By Local Democracy Reporter Ciaran Duggan
Health inequalities across the county leading to premature deaths have been described as ‘unfair’ and ‘avoidable’ by Kent County Council.
KCC’s health reform and public health committee was told earlier today (March 10) that the premature death rate of Kent residents was 116% higher in the county’s most deprived areas, compared to the least, from 2013 to 2017.
In Thanet, this has resulted in an additional 400 deaths a year, according to a KCC report. Margate and Cliftonville were found to have highest mortality rates in the county for those aged under 75 over the same four-year period.
Cllr Barry Lewis (Lab), who represents Margate at county level, said: “I’m coming up to 69. Should I be worried that the clock is ticking?”
KCC’s cabinet member for public health, Cllr Clair Bell (Con) has prioritised the recruitment of more health workers and said: “It is clear that something needs to be addressed and this will be high on the agenda for us in health.”
Their comments came during a public meeting at Maidstone County Hall, in Sessions House, earlier today and during a lengthy discussion around a KCC report on the ‘unfair’ differences in the health status of Kent’s communities, ranging from Sevenoaks and Tunbridge Wells to Thanet and Swale.
A KCC public health report states: “Kent has a relatively affluent population, but there are pockets of real deprivation in the county.”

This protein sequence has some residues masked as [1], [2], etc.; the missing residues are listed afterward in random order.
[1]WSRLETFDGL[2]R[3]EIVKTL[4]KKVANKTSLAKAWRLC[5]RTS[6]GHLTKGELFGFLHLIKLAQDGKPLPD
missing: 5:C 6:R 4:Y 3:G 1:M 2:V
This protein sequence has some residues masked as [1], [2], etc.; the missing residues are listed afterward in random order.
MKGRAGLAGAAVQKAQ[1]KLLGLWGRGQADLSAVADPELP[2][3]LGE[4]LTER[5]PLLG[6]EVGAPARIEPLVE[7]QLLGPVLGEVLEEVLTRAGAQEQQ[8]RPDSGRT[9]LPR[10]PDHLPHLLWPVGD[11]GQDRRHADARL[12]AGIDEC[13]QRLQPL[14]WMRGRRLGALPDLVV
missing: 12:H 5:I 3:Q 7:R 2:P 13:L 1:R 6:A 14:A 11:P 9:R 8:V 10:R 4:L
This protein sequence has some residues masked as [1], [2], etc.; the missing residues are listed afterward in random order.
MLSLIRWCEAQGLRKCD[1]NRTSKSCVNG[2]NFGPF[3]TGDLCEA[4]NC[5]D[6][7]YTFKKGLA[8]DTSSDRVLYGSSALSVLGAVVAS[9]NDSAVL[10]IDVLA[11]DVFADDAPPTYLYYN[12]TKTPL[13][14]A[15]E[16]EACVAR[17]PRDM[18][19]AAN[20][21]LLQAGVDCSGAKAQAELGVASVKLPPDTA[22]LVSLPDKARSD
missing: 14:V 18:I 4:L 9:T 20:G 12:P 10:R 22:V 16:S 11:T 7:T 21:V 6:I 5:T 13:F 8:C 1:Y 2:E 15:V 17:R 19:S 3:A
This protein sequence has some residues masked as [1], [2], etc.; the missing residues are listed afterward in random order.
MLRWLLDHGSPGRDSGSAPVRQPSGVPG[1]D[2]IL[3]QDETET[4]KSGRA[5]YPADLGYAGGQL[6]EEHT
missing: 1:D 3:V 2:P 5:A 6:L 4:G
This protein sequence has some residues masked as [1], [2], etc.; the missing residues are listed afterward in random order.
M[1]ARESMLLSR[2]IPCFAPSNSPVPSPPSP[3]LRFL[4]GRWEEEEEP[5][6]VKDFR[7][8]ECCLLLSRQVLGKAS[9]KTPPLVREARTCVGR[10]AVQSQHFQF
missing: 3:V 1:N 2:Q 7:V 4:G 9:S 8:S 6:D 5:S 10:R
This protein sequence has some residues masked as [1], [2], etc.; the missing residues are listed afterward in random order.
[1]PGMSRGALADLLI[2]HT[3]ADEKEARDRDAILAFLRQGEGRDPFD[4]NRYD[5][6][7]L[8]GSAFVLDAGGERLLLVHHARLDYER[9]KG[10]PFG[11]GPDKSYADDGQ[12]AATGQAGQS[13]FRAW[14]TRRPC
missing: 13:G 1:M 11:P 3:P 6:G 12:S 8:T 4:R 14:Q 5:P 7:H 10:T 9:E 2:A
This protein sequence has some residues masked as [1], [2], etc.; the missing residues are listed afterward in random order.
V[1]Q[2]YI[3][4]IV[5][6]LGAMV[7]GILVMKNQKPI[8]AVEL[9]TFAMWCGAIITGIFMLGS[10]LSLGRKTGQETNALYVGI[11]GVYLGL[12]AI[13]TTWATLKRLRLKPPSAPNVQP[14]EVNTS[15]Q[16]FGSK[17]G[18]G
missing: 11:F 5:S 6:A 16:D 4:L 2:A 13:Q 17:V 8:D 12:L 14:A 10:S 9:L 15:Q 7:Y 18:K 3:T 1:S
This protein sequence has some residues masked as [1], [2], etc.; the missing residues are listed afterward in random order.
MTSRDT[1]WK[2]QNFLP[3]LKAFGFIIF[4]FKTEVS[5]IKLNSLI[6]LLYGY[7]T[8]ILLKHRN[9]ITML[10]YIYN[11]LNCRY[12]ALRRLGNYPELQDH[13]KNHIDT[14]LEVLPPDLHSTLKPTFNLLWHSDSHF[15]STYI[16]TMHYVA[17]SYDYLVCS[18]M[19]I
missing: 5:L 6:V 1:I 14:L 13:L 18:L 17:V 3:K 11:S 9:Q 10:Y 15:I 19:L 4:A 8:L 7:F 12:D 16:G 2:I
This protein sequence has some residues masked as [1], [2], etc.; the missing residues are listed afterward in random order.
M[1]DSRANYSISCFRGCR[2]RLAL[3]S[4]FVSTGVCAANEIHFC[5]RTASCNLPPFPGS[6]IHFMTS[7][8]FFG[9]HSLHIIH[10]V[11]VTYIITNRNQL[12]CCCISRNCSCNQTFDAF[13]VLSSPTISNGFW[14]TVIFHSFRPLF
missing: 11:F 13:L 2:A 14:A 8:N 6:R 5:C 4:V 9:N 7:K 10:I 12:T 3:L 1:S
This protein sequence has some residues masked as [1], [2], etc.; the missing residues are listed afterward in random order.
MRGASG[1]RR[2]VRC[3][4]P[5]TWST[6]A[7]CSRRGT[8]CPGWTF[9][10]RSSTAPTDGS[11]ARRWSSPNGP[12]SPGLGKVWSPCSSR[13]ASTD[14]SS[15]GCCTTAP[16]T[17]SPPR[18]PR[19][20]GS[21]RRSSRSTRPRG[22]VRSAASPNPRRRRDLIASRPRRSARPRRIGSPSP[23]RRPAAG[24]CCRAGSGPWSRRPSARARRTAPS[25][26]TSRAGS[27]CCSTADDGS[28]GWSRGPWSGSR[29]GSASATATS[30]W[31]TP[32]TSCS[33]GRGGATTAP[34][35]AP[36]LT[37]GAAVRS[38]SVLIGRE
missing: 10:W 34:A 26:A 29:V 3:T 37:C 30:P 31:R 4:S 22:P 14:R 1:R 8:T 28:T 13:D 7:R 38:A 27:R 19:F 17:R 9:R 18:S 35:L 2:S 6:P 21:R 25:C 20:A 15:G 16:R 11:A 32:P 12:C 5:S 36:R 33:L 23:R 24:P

It adds: “Persistent health inequality in Kent is resulting in a poorer outlook and associated economic impact for Kent.
“The gap in life expectancy at birth between the most and least deprived in Kent is 6.5 years for males and 4.2 years for females.”
Causes of premature deaths include drinking alcohol, poor diet and a lack of exercise, with Public Health England estimating that around 18% of deaths in Kent were preventable between 2015 and 2017.
Based on data from the Office for National Statistics, this equates to around 2,600 deaths a year in Kent.
During the public meeting, Cllr Lewis also said that residents had told him about problems of animal infestation in Margate’s streets, notably mice.
He added: “Children are sharing their breakfast with rats. That’s the reality of Margate in the 21st century.”
KCC officers said that reducing health gaps between Kent’s most and least affluent communities would be prioritised through the newly formed Kent and Medway integrated care system, which launches next month.
In addition, the recent publication of the NHS England’s Long Term Plan has put reducing health inequalities at the heart of its delivery programme for the first time. This will include prevention strategies to cut down excessive alcohol consumption and bring down smoking prevalence.